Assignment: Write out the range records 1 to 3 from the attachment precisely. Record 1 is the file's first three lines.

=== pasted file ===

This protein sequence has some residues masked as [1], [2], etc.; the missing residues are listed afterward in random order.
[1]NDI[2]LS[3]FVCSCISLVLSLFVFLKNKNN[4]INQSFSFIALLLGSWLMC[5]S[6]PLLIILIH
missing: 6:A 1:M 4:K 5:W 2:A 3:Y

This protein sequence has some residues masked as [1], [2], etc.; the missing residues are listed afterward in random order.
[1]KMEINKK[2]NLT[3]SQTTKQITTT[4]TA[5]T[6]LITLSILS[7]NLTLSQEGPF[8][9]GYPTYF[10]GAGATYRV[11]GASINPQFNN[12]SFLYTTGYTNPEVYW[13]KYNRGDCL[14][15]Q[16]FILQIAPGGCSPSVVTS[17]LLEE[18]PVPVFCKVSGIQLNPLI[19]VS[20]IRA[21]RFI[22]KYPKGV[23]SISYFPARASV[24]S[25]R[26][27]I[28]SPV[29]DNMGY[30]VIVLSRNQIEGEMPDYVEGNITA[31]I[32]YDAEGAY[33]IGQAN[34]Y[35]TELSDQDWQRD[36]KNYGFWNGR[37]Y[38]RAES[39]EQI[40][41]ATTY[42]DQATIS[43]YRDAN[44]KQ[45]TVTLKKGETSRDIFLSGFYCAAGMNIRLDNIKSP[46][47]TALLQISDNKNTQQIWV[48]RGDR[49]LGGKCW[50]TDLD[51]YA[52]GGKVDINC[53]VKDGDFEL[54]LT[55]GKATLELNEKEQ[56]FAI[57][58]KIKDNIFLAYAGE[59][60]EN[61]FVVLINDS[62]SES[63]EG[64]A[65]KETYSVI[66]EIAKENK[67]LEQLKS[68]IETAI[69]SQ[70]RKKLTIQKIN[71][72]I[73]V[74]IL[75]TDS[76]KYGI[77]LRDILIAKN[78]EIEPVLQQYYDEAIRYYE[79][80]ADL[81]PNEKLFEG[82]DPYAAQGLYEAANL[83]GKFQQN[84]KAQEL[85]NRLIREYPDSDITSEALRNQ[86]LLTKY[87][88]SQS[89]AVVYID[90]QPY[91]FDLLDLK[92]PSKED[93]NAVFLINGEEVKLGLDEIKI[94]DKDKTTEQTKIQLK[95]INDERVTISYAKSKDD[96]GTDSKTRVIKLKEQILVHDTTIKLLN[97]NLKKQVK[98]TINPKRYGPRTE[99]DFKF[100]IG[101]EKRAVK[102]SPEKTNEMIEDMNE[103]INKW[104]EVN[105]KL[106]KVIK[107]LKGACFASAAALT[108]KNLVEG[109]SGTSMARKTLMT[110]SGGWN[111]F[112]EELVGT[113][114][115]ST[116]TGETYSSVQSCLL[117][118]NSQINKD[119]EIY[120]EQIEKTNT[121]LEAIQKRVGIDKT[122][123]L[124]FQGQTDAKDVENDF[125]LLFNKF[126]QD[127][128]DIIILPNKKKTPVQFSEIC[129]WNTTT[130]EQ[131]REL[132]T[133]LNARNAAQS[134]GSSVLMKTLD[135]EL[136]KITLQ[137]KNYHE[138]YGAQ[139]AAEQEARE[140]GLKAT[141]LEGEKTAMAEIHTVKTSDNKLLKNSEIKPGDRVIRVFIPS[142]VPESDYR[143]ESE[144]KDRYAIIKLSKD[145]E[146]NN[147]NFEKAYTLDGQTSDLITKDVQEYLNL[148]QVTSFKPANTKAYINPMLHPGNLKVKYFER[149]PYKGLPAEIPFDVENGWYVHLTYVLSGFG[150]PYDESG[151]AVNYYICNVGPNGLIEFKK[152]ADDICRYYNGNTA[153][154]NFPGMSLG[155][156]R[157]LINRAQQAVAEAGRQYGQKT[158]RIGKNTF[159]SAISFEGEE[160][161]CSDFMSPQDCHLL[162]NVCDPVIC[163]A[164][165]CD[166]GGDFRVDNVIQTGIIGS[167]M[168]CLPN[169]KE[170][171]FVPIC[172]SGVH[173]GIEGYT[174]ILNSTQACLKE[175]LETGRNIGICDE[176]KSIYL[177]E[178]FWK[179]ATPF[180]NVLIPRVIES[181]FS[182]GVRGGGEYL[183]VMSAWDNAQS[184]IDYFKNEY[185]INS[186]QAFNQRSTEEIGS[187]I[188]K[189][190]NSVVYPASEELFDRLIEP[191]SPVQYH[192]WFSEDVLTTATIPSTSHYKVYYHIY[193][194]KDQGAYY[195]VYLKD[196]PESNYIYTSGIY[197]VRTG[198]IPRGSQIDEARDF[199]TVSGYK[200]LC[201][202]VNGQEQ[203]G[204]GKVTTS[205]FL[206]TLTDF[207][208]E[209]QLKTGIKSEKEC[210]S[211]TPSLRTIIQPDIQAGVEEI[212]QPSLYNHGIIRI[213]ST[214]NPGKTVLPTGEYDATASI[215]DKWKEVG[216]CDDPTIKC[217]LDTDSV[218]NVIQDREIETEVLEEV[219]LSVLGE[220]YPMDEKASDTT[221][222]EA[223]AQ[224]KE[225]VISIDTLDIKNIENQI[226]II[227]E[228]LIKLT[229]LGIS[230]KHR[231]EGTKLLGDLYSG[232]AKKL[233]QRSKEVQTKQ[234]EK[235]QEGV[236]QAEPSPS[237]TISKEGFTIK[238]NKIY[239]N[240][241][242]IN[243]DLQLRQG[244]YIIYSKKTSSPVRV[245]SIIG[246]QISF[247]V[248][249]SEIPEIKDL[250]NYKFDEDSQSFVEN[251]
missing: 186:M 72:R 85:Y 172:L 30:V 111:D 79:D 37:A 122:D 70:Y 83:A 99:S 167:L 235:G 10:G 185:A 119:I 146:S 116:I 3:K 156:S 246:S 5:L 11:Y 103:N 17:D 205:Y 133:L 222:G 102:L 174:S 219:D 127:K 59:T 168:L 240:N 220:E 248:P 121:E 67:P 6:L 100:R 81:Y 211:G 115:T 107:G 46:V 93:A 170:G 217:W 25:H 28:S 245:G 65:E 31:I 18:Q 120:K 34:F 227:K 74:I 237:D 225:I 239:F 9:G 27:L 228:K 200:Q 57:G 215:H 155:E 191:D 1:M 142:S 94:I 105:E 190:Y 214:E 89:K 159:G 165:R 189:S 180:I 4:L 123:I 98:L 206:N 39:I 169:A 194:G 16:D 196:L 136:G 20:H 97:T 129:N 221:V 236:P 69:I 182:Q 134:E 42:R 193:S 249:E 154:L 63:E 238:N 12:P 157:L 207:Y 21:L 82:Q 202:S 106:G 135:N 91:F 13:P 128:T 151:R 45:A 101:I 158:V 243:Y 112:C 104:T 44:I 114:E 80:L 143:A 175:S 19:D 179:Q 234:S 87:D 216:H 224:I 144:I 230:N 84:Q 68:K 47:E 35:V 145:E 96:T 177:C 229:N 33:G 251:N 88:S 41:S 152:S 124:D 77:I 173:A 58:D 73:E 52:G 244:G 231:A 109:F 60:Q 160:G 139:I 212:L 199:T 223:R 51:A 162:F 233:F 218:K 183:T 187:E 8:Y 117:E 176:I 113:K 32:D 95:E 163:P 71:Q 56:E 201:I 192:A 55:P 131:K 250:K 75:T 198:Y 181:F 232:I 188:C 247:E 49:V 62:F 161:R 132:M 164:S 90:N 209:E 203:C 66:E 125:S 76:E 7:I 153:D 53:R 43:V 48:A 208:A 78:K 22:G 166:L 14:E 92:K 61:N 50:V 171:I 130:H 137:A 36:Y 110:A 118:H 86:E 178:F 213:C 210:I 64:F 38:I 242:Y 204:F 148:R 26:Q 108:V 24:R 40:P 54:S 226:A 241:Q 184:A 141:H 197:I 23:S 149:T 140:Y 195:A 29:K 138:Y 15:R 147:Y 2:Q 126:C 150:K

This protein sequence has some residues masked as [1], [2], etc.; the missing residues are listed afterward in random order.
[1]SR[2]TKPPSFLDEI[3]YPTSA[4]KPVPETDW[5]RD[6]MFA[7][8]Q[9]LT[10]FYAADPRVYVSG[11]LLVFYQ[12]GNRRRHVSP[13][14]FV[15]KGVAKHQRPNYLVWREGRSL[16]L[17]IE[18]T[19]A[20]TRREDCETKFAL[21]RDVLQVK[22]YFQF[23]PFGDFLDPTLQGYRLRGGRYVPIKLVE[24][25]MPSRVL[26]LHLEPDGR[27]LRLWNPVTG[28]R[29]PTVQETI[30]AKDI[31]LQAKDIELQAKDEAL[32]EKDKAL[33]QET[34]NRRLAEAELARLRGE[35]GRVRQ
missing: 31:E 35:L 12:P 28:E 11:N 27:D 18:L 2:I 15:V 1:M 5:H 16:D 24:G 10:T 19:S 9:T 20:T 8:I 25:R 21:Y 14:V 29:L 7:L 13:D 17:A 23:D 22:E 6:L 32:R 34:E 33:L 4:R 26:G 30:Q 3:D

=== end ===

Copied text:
This protein sequence has some residues masked as [1], [2], etc.; the missing residues are listed afterward in random order.
[1]NDI[2]LS[3]FVCSCISLVLSLFVFLKNKNN[4]INQSFSFIALLLGSWLMC[5]S[6]PLLIILIH
missing: 6:A 1:M 4:K 5:W 2:A 3:Y

This protein sequence has some residues masked as [1], [2], etc.; the missing residues are listed afterward in random order.
[1]KMEINKK[2]NLT[3]SQTTKQITTT[4]TA[5]T[6]LITLSILS[7]NLTLSQEGPF[8][9]GYPTYF[10]GAGATYRV[11]GASINPQFNN[12]SFLYTTGYTNPEVYW[13]KYNRGDCL[14][15]Q[16]FILQIAPGGCSPSVVTS[17]LLEE[18]PVPVFCKVSGIQLNPLI[19]VS[20]IRA[21]RFI[22]KYPKGV[23]SISYFPARASV[24]S[25]R[26][27]I[28]SPV[29]DNMGY[30]VIVLSRNQIEGEMPDYVEGNITA[31]I[32]YDAEGAY[33]IGQAN[34]Y[35]TELSDQDWQRD[36]KNYGFWNGR[37]Y[38]RAES[39]EQI[40][41]ATTY[42]DQATIS[43]YRDAN[44]KQ[45]TVTLKKGETSRDIFLSGFYCAAGMNIRLDNIKSP[46][47]TALLQISDNKNTQQIWV[48]RGDR[49]LGGKCW[50]TDLD[51]YA[52]GGKVDINC[53]VKDGDFEL[54]LT[55]GKATLELNEKEQ[56]FAI[57][58]KIKDNIFLAYAGE[59][60]EN[61]FVVLINDS[62]SES[63]EG[64]A[65]KETYSVI[66]EIAKENK[67]LEQLKS[68]IETAI[69]SQ[70]RKKLTIQKIN[71][72]I[73]V[74]IL[75]TDS[76]KYGI[77]LRDILIAKN[78]EIEPVLQQYYDEAIRYYE[79][80]ADL[81]PNEKLFEG[82]DPYAAQGLYEAANL[83]GKFQQN[84]KAQEL[85]NRLIREYPDSDITSEALRNQ[86]LLTKY[87][88]SQS[89]AVVYID[90]QPY[91]FDLLDLK[92]PSKED[93]NAVFLINGEEVKLGLDEIKI[94]DKDKTTEQTKIQLK[95]INDERVTISYAKSKDD[96]GTDSKTRVIKLKEQILVHDTTIKLLN[97]NLKKQVK[98]TINPKRYGPRTE[99]DFKF[100]IG[101]EKRAVK[102]SPEKTNEMIEDMNE[103]INKW[104]EVN[105]KL[106]KVIK[107]LKGACFASAAALT[108]KNLVEG[109]SGTSMARKTLMT[110]SGGWN[111]F[112]EELVGT[113][114][115]ST[116]TGETYSSVQSCLL[117][118]NSQINKD[119]EIY[120]EQIEKTNT[121]LEAIQKRVGIDKT[122][123]L[124]FQGQTDAKDVENDF[125]LLFNKF[126]QD[127][128]DIIILPNKKKTPVQFSEIC[129]WNTTT[130]EQ[131]REL[132]T[133]LNARNAAQS[134]GSSVLMKTLD[135]EL[136]KITLQ[137]KNYHE[138]YGAQ[139]AAEQEARE[140]GLKAT[141]LEGEKTAMAEIHTVKTSDNKLLKNSEIKPGDRVIRVFIPS[142]VPESDYR[143]ESE[144]KDRYAIIKLSKD[145]E[146]NN[147]NFEKAYTLDGQTSDLITKDVQEYLNL[148]QVTSFKPANTKAYINPMLHPGNLKVKYFER[149]PYKGLPAEIPFDVENGWYVHLTYVLSGFG[150]PYDESG[151]AVNYYICNVGPNGLIEFKK[152]ADDICRYYNGNTA[153][154]NFPGMSLG[155][156]R[157]LINRAQQAVAEAGRQYGQKT[158]RIGKNTF[159]SAISFEGEE[160][161]CSDFMSPQDCHLL[162]NVCDPVIC[163]A[164][165]CD[166]GGDFRVDNVIQTGIIGS[167]M[168]CLPN[169]KE[170][171]FVPIC[172]SGVH[173]GIEGYT[174]ILNSTQACLKE[175]LETGRNIGICDE[176]KSIYL[177]E[178]FWK[179]ATPF[180]NVLIPRVIES[181]FS[182]GVRGGGEYL[183]VMSAWDNAQS[184]IDYFKNEY[185]INS[186]QAFNQRSTEEIGS[187]I[188]K[189][190]NSVVYPASEELFDRLIEP[191]SPVQYH[192]WFSEDVLTTATIPSTSHYKVYYHIY[193][194]KDQGAYY[195]VYLKD[196]PESNYIYTSGIY[197]VRTG[198]IPRGSQIDEARDF[199]TVSGYK[200]LC[201][202]VNGQEQ[203]G[204]GKVTTS[205]FL[206]TLTDF[207][208]E[209]QLKTGIKSEKEC[210]S[211]TPSLRTIIQPDIQAGVEEI[212]QPSLYNHGIIRI[213]ST[214]NPGKTVLPTGEYDATASI[215]DKWKEVG[216]CDDPTIKC[217]LDTDSV[218]NVIQDREIETEVLEEV[219]LSVLGE[220]YPMDEKASDTT[221][222]EA[223]AQ[224]KE[225]VISIDTLDIKNIENQI[226]II[227]E[228]LIKLT[229]LGIS[230]KHR[231]EGTKLLGDLYSG[232]AKKL[233]QRSKEVQTKQ[234]EK[235]QEGV[236]QAEPSPS[237]TISKEGFTIK[238]NKIY[239]N[240][241][242]IN[243]DLQLRQG[244]YIIYSKKTSSPVRV[245]SIIG[246]QISF[247]V[248][249]SEIPEIKDL[250]NYKFDEDSQSFVEN[251]
missing: 186:M 72:R 85:Y 172:L 30:V 111:D 79:D 37:A 122:D 70:Y 83:A 99:S 167:L 235:G 10:G 185:A 119:I 146:S 116:I 3:K 156:S 246:S 5:L 11:Y 103:N 17:D 205:Y 133:L 222:G 102:L 174:S 219:D 127:K 59:T 168:L 240:N 220:E 248:P 121:E 67:P 6:L 100:R 81:Y 211:G 115:T 107:G 46:V 93:A 170:G 217:W 25:H 28:S 245:G 65:E 31:I 18:Q 120:K 34:F 227:K 74:I 237:D 225:I 239:F 9:G 27:L 228:K 200:Q 57:G 215:H 155:E 191:D 1:M 142:S 94:I 105:E 190:Y 214:E 89:K 159:G 165:R 189:S 180:I 4:L 123:I 98:L 206:N 39:I 169:A 194:G 16:D 196:L 136:G 20:H 97:T 129:N 221:V 236:P 69:I 182:Q 134:E 42:R 193:S 249:E 154:L 63:E 238:N 12:P 157:L 207:Y 21:L 82:Q 202:S 106:G 135:N 91:F 13:P 128:T 151:R 45:A 101:I 158:V 243:Y 112:C 104:T 44:I 114:E 80:L 143:A 175:S 19:D 179:Q 234:S 87:D 216:H 224:I 144:I 230:N 84:Q 68:K 47:E 35:V 145:E 96:T 177:C 229:N 33:G 251:N 88:S 41:S 152:S 124:D 77:I 173:A 58:D 73:E 52:G 244:G 231:A 109:F 60:Q 160:G 139:I 212:L 199:T 223:R 51:A 162:F 233:F 218:K 183:T 187:E 8:Y 117:E 176:I 113:K 32:D 95:E 163:P 71:Q 56:E 201:I 192:A 55:P 131:K 250:K 75:T 198:Y 181:F 232:I 188:C 247:E 49:V 62:F 161:R 132:M 164:S 90:N 209:E 203:C 66:E 125:S 76:E 7:I 153:D 53:R 43:V 48:A 208:A 78:K 22:G 166:L 14:E 92:K 61:N 50:V 171:I 130:H 137:A 36:Y 110:A 118:H 86:E 178:F 213:C 210:I 64:F 38:I 242:Y 204:F 148:R 26:Q 108:V 24:R 40:P 54:S 226:A 241:Q 184:A 141:H 197:I 23:S 149:T 140:Y 195:A 29:K 138:Y 15:R 147:Y 2:Q 126:C 150:K

This protein sequence has some residues masked as [1], [2], etc.; the missing residues are listed afterward in random order.
[1]SR[2]TKPPSFLDEI[3]YPTSA[4]KPVPETDW[5]RD[6]MFA[7][8]Q[9]LT[10]FYAADPRVYVSG[11]LLVFYQ[12]GNRRRHVSP[13][14]FV[15]KGVAKHQRPNYLVWREGRSL[16]L[17]IE[18]T[19]A[20]TRREDCETKFAL[21]RDVLQVK[22]YFQF[23]PFGDFLDPTLQGYRLRGGRYVPIKLVE[24][25]MPSRVL[26]LHLEPDGR[27]LRLWNPVTG[28]R[29]PTVQETI[30]AKDI[31]LQAKDIELQAKDEAL[32]EKDKAL[33]QET[34]NRRLAEAELARLRGE[35]GRVRQ
missing: 31:E 35:L 12:P 28:E 11:N 27:D 18:L 2:I 15:V 1:M 5:H 16:D 24:G 10:T 19:S 9:T 20:T 8:I 25:R 21:Y 14:V 29:L 7:L 13:D 17:A 23:D 22:E 6:L 32:R 34:E 33:L 4:R 26:G 30:Q 3:D